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A "Choose Your Own Adventure" plugin for interactive storytelling, from the apps team at Mother Jones, that uses Google Spreadsheets to drive a simple and fluid story telling experience.


Examples in the wild

Is Your Vote in Danger? Take the Test

Are You a Slut?

What's Mitt Romney's Stance on Immigration?

Interactive Quiz: Should Texas Expand Medicaid?

Want to Ditch Citizen's United? A DIY Guide

Think You Can Beat the Immigration Maze?

How it works

MoJo users: Before you get started, follow these instructions.

What this tool does is allows you to take a simple spreadsheet set up, populate with questions, answers, images and sourcing, and then let readers navigate their way through a story. Here's how you do it:

Set up your Google Spreadsheet

The setup is pretty straightforward. Here's what it will look like:


You can make a copy of this template and move the copy into the relevant beat folder in the Mother Jones Google Drive. Rename the spreadsheet as you see fit. Change the owner of the spreadsheet to MoJo Data in Share > Advanced.

In order for the slider to be able to read your spreadsheet, you'll need to make your new spreadsheet public. Go to File and click on Publish to the web, then click on Start publishing.

A URL will appear. It will look something like this:

Copy that link. This is your spreadsheet ID or url, which you will use to connect your spreadsheet to the slider. The part of that URL you'll really need is between the key= and the &.

Modify your project files

MoJo users: By now you should have a local clone of this project repo on your machine. If you don't, go back and follow these instructions.

In your copy of index.html (required):

You're going to need to drop your key into line 12 of the index.html file (see below the line that starts "var cyoa = ...")

<!DOCTYPE html>
        <meta charset="utf-8" />
        <meta name="viewport" content="width=device-width" />
        <link href="css/style.css" rel="stylesheet" />
        <script src="js/jquery.js"></script>
        <script src="js/tabletop.js"></script>
        <script src="js/script.js"></script>      
        <script type="text/javascript">
            jQuery(document).ready(function() {
                    // this pulls from the spreadsheet that can be found at
                var cyoa = jQuery.Cyoa('0AswaDV9q95oZdHRQUlVQcDBJRU44NFdzc3lIeElkQXc',
                     { separator : ',',
                    control_location: 'bottom'
        <div class="cyoa_wrapper">
        <div style="clear:both" id="cyoa_container"></div>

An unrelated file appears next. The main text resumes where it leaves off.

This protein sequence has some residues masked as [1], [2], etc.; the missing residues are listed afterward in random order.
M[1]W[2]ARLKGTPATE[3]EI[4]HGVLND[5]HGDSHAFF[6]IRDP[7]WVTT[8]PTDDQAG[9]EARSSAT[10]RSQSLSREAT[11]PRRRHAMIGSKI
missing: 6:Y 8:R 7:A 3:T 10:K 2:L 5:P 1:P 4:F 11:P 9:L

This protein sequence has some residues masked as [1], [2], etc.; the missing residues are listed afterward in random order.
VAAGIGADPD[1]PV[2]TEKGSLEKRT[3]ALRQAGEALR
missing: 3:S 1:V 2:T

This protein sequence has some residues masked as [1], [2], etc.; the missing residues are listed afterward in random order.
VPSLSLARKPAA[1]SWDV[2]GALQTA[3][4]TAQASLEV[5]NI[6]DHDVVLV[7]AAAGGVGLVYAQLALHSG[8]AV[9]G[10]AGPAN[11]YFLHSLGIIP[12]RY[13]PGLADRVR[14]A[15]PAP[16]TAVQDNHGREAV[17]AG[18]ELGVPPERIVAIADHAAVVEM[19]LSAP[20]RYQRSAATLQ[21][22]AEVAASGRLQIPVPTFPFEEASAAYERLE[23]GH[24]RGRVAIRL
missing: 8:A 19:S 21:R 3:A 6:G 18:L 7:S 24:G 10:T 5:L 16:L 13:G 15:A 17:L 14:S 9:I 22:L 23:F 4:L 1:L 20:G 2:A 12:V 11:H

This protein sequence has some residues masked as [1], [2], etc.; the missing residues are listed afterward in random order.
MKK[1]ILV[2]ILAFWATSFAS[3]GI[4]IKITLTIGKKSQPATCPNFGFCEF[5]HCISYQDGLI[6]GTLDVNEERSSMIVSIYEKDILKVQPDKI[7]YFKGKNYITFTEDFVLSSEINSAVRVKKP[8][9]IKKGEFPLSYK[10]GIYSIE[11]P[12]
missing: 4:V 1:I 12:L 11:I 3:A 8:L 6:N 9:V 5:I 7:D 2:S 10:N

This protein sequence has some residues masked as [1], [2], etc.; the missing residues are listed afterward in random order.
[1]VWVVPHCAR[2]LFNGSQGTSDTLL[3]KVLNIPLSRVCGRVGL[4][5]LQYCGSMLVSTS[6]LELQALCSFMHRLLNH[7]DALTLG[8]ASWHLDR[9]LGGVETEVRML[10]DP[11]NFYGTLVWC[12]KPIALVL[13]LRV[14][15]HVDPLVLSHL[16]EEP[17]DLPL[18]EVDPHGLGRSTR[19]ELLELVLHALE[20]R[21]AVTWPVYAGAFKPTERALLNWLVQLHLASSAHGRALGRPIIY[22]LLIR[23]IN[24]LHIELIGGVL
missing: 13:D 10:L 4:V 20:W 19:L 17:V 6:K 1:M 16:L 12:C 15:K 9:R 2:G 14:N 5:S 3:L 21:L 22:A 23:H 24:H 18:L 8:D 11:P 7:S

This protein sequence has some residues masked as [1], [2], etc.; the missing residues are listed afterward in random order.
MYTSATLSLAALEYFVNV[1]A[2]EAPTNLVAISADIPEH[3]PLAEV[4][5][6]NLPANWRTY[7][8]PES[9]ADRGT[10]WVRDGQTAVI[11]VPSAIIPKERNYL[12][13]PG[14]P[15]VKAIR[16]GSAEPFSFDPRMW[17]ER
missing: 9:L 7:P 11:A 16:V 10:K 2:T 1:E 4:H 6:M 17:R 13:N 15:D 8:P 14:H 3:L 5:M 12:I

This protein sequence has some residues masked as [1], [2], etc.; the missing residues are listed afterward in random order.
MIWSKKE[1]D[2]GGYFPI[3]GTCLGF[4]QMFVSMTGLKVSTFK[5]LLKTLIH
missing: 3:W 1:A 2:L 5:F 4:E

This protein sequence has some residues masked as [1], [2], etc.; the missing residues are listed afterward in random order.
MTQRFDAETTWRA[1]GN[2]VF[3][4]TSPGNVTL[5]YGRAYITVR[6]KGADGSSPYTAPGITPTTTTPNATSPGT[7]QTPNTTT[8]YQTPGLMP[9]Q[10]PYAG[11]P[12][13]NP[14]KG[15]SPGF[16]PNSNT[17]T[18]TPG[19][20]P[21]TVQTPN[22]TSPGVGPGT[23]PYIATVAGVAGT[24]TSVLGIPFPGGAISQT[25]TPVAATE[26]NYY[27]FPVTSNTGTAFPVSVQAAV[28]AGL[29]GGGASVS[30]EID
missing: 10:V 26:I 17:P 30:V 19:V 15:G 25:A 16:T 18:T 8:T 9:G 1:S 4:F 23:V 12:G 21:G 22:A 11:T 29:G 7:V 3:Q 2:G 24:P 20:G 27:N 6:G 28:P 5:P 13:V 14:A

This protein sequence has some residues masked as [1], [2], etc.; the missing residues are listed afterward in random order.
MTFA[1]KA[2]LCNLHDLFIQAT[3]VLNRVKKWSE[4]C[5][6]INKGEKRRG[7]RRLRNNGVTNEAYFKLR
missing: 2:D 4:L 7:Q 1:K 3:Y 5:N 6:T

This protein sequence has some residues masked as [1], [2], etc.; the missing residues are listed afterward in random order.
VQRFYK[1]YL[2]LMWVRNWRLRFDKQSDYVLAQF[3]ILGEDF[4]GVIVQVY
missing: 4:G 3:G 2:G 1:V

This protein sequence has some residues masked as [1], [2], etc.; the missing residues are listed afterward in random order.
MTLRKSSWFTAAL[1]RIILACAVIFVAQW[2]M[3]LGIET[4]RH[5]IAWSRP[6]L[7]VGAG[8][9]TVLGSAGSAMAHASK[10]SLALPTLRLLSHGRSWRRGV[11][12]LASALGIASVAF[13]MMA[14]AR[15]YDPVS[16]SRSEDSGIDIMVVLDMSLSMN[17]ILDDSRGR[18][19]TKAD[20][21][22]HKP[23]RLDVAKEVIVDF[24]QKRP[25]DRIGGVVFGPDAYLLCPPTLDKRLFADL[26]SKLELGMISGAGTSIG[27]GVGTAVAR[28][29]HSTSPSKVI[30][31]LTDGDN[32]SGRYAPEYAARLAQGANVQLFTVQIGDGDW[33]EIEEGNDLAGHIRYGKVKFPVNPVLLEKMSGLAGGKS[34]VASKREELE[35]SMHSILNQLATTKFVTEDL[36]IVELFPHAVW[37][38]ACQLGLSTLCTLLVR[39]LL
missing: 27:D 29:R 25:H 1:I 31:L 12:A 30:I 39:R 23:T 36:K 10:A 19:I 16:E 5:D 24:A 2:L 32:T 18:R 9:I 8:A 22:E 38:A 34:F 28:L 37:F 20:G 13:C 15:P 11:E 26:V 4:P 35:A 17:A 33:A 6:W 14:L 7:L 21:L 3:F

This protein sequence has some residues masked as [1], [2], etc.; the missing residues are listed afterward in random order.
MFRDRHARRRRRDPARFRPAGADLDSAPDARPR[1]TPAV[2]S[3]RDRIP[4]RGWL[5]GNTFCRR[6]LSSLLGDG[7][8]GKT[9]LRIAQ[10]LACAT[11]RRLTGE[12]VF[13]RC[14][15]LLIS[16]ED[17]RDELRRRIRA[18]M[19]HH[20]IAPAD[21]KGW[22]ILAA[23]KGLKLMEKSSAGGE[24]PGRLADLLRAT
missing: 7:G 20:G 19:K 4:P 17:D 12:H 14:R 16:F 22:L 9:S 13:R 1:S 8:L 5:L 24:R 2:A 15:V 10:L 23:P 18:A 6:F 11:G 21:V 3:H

Alternately, you can use tabletop to connect to google spreadsheet and automatically write the JSON needed to power the CYOA.

<script src="jquery.js"></script>
<script src="dist/cyoa.min.js"></script>
<script src="tabletop.js"></script>
    jQuery(function($) {
            'the key to your published google spreadsheet',
            { separator: '|' }

So long as you've set up

Column headers for your google spreadsheet must be slug, text, connects to, connects text, title, background image, The connects to should be a pipe-separated ( this is the "|" under the delete key) list of slugs which you want the page to connect to. The connects text should also be a pipe-separated separated list of what you want the connectors to read. If you like, you can designate a different character as the separator. Note that the order of the connects to and connects text must match.

Wow. That's a bit to take in, isn't it. Here's our original Google Spreadsheet again so you can remind yourself what we're talking about here.

When you make the function, you can also feed in your options; in addition to how you want to separate your info, you can choose how the controls appear the controls are 'left', 'right', 'centered', and 'split' like so:

    jQuery(function($) {
            'the key to your published google spreadsheet',
            { separator: '|',
              control_position: 'centered'

Hoping to sneak around Google's arbitrary rate limits? CYOA now supports a tabletop_proxy setting, which gets pased on to the Tabletop.init() call.


Because you're using images and not background images, and because they're now responsive, you need to make sure all of them are of a minimum height - the overflow:hidden on the viewport will hide oversized images but if an image is short, it will make the entire container short.


Hit us up by email, or Twitter: @jaeahjlee or @tasneemraja


Copyright (c) 2012 Mother Jones